The Portuguese government has confirmed this morning that Spain is backtracking on its decision to demand a negative Covid-19 test or proof of vaccination from those crossing the land border between the two countries.
The surprise measure announced by Spain’s health board yesterday will be corrected this afternoon, Portugal’s Minister of Foreign Affairs, Augusto Santos e Silva, told TSF radio this morning.
“Spanish authorities were very quick to respond to our queries,” he said, adding that what was an “evident mistake” will be corrected today.
The bombshell announcement by Spain sent shockwaves across Portugal yesterday, leaving government officials and even the country’s President of the Republic scratching their heads and asking how Spain could implement such a unilateral measure without any warning.
Santos e Silva said last night that the decision could only be a “mistake”.
“We have asked Spanish authorities for clarification … because otherwise we will need to adopt equivalent reciprocal measures,” Augusto Santos Silva told Lusa news agency, adding at the time that “the epidemiological situation in Spain is worse than what we are living in Portugal.”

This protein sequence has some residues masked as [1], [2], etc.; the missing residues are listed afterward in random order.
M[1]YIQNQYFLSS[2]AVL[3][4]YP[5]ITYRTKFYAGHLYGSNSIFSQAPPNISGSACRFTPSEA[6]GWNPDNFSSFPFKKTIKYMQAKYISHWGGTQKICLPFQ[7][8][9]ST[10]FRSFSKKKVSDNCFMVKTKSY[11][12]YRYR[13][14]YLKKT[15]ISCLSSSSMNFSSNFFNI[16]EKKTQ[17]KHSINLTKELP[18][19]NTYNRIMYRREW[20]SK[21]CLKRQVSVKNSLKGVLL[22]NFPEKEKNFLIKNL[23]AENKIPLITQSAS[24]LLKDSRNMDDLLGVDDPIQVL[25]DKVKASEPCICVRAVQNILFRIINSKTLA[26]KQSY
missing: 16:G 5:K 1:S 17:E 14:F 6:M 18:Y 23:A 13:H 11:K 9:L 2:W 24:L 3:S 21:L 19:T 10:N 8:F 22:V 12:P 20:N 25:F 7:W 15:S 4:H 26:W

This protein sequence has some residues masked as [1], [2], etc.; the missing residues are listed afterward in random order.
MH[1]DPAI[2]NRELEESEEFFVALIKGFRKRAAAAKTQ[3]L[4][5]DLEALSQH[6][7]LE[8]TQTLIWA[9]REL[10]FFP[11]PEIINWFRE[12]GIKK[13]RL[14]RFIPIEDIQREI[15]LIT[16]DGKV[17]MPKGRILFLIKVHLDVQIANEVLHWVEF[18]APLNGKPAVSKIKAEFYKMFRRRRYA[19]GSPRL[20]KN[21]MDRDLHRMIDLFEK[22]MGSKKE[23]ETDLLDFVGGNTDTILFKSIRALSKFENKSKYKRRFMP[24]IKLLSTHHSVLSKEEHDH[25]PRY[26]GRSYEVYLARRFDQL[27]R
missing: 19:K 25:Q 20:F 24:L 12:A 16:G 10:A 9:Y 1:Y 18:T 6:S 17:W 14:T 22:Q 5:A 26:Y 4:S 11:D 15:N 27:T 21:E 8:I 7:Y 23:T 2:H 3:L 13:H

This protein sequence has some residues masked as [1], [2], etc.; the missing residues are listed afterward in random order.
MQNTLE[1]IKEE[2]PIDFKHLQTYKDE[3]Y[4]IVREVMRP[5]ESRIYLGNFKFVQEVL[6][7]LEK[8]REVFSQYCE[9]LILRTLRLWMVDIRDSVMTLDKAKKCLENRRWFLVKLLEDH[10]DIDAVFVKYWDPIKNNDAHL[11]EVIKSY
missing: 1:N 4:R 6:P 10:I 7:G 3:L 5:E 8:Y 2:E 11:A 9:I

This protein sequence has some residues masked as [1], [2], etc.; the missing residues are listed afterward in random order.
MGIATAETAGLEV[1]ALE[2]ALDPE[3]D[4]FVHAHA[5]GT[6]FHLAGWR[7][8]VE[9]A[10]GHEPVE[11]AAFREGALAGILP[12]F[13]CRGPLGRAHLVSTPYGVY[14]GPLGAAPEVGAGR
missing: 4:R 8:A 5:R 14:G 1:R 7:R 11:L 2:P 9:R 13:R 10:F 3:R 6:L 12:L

While Spain’s announcement had stated that cross-border workers and residents who live within 30 kilometres of the border would be exempt from having to present a negative test or vaccination proof, Santos e Silva stressed that the measure would still have negative effects on both countries.
“Those exemptions are not enough to avoid huge losses for both economies,” he said.
Meanwhile, President Marcelo had also reacted with bewilderment to Spain’s shock decision.
“It is very strange,” the president said on Monday evening.
“In the past, there was always concern to adjust the measures between the two countries together. Having arrived from Spain just two days ago, it is very strange,” he added.
The president also confirmed that the government was considering implementing the same measure to those entering Portugal from Spain by land.
The land border between Portugal and Spain reopened on May 1, three months after tight restrictions were implemented allowing only workers and other exceptional cases to travel between the two countries by land.